A civic engagement group called NYC Speaks released results on Tuesday of what was being billed as New York City’s largest-ever policy survey.

Officials said that 62,000 respondents offered their opinions on a range of issues from public safety and infrastructure to education and racial equity. In one of the more revealing findings, adults who were asked to pick three public safety priorities chose affordable housing and reducing homelessness most often.

Those priorities were followed by sending “trained mental health first responders instead of police officers” to those experiencing a mental health crisis. Increasing “the number and presence of police officers in the community” was the third most-often selected response.

Spearheaded by the Adams administration, the $2 million effort, which includes future civic engagement around the survey findings, is being funded by philanthropic groups that include the Ford and Robin Hood Foundations.

The results of the survey, which was intended to give communities input on policy making, are being publicized as Mayor Eric Adams approaches 100 days in office. In that time, the Democrat has taken a more aggressive approach to policing and ordered a crackdown on street homelessness, both of which have sparked criticism from advocates and progressives.

Adams has also sought to tackle the root causes of crime by increasing funding for summer youth jobs by 50% and pushing for the expansion of the earned income tax credit program, two policies that experts said will help poor New Yorkers.

The 87-page report on the findings and the data was first shared with Gothamist ahead of its public release on Tuesday. HR&A Advisors, a consulting group, coordinated with 80 community leaders to help craft survey questions. In addition to the report, raw data from adults surveyed has been made available on a website where users can filter on location and other demographic categories.

As part of the unprecedented outreach effort, the survey group engaged 18 community-based organizations that helped with door-knocking campaigns in all five boroughs as well as the education department, which administered the survey to 18,000 youth respondents aged 14 to 17, and the public library system. The survey was also distributed through email blasts.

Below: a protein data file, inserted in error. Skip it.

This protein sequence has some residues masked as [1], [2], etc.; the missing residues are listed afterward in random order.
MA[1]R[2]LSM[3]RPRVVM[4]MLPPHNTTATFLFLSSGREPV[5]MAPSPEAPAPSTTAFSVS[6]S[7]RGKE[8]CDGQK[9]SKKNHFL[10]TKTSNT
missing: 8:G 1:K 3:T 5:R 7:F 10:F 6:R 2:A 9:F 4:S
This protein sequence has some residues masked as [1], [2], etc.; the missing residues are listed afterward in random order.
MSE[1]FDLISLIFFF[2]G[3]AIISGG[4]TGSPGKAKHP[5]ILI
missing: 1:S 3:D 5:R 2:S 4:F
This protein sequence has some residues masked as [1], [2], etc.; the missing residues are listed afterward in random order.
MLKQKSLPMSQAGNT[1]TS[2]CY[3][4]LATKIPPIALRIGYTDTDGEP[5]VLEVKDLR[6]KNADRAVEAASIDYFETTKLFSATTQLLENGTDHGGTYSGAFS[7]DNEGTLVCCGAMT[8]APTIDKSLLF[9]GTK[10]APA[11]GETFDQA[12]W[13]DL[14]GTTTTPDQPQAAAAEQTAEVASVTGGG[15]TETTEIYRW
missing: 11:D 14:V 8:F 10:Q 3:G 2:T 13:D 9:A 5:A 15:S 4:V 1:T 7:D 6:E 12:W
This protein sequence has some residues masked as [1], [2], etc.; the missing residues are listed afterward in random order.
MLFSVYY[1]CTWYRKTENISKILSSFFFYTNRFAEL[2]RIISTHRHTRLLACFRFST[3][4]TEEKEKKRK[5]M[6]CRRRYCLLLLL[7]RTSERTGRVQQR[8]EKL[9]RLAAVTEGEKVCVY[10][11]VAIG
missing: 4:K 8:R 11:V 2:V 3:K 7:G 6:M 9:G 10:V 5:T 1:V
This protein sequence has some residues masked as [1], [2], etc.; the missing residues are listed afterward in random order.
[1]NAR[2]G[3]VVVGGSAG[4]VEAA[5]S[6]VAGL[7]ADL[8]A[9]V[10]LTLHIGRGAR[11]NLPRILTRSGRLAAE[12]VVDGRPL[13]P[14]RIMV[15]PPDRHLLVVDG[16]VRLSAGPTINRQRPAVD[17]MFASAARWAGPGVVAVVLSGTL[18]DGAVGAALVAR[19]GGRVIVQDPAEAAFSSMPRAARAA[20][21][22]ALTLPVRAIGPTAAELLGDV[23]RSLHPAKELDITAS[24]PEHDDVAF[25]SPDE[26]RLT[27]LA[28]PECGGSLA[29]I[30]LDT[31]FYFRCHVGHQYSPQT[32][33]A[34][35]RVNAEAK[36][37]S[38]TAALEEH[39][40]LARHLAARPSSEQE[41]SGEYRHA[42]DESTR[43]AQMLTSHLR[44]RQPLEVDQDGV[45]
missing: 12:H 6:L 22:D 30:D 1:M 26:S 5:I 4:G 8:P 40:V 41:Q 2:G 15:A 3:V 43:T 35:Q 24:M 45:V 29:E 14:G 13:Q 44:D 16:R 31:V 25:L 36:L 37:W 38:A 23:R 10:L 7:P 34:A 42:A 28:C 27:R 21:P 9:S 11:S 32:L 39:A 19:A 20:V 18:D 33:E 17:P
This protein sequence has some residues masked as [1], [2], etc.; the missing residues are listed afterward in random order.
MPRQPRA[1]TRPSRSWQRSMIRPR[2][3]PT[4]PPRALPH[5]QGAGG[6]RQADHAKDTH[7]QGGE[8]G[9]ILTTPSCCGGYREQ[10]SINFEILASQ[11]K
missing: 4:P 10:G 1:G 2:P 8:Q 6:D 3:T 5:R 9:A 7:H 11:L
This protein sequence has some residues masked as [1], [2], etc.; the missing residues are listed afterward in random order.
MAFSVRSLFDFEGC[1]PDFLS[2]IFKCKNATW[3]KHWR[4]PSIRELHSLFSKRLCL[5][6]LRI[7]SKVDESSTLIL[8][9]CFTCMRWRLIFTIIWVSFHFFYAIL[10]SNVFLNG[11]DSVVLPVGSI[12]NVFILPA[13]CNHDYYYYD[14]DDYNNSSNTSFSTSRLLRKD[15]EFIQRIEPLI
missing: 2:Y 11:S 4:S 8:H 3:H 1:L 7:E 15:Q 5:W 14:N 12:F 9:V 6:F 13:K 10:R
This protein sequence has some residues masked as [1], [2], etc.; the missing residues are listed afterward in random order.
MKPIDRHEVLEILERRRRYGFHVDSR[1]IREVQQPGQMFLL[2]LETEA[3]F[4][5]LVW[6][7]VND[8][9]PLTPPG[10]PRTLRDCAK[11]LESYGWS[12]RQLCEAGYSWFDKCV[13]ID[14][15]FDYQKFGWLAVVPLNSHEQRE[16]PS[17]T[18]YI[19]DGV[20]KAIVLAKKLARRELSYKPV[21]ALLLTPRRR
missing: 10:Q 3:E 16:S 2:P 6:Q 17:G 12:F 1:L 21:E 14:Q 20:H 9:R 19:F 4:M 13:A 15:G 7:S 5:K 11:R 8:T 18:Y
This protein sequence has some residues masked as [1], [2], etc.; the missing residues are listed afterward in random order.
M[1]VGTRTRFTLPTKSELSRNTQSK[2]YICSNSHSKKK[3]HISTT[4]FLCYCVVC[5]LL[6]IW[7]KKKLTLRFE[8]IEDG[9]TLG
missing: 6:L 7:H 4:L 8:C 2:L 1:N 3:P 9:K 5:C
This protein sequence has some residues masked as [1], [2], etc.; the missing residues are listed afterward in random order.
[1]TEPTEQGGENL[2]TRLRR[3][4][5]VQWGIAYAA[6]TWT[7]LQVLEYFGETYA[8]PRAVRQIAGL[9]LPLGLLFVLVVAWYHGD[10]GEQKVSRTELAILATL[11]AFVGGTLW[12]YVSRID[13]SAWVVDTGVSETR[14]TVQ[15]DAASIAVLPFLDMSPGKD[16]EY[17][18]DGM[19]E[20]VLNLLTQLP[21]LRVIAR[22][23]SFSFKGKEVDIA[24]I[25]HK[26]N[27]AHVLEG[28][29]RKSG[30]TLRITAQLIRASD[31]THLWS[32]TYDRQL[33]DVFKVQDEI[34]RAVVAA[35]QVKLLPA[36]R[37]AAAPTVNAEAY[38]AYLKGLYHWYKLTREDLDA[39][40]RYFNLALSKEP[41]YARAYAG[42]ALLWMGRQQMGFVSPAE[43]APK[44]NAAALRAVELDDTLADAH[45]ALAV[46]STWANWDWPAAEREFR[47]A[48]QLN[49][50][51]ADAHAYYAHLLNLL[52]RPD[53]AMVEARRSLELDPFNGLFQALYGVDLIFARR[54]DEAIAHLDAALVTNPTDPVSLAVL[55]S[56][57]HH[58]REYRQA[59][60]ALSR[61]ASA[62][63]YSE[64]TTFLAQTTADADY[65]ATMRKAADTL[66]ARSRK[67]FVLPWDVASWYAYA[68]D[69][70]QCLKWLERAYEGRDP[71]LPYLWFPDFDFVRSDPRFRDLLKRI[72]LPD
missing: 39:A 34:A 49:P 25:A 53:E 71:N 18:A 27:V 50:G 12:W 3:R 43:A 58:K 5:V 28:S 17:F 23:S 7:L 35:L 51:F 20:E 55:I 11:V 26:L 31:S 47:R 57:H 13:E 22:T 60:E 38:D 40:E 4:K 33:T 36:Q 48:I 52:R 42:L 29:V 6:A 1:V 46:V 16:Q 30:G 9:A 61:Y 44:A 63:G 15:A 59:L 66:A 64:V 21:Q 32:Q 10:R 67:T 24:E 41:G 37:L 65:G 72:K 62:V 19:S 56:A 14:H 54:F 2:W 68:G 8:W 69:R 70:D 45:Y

As required under a city law, the 27-question survey was translated into 10 foreign languages spoken in New York City.

Organizers credited Adams with being the impetus for the survey.

“Eric Adams often said that he was the blue collar candidate,” said Dr. Shango Blake, the co-executive director of NYC Speaks. “And he really leaned in on wanting to work collaboratively with New Yorkers around solving the problems of New York.”

Sheena Wright, the city’s deputy mayor for strategic initiatives who spearheaded Adam’s transition team, said the findings from the survey will be used to shape policy.

“This community-generated data will be used to inform the City’s Strategic Plan and will help build lasting infrastructure to ensure civic engagement is integrated into all the work we do,” Wright said in a statement.

“We are excited to work with the diverse New Yorkers that make up our city to co-design policies and priorities that serve all New Yorkers,” she said.

The survey also captured differing priorities according to race and income.

For example, Asian adult respondents who earn less than $35,000 a year most often cited increasing police presence when asked how city government could make their neighborhoods feel safe.

On the issue of public transit, white New Yorkers most frequently picked better maintained subways and buses, while Black New Yorkers favored “feeling safer while riding public transit.” Black and Hispanic New Yorkers were also found to prioritize investment in roads over mass transit and were also least interested in closing streets to pedestrians, according to the report.

In an example of differing priorities between generations, adults surveyed cited the creation of recreation centers as a top priority, while teens said they would most like to see high speed internet in their neighborhoods.

John Mollenkopf, director of the Center for Urban Research at the City University of New York Graduate Center who has worked on surveys with the city, praised the effort.

“I've been advocating for decades that the city create an ongoing panel survey with a large sample to understand what people's concerns were, what their experiences with public services were and what their life situations were like,” he said.

Although the survey is now complete, the initiative is not over. José Serrano-McClain, co-executive director of NYC Speaks who is also a partner at HR&A Advisors, said the group is now planning the next phase, which will present the data to residents at 100 events across the city, with an eye toward underrepresented communities.

The goal is to spur conversations among New Yorkers about what kind of policies they want to see from the Adams administration, Serrano-McClain said.

“We are doing something that almost never happens, which is that we are bringing this data back into those communities,” he said.

An earlier version of this story misstated the number of community organizations that helped in the outreach campaign. Also, the survey was designed with the help of 80 community leaders, not groups.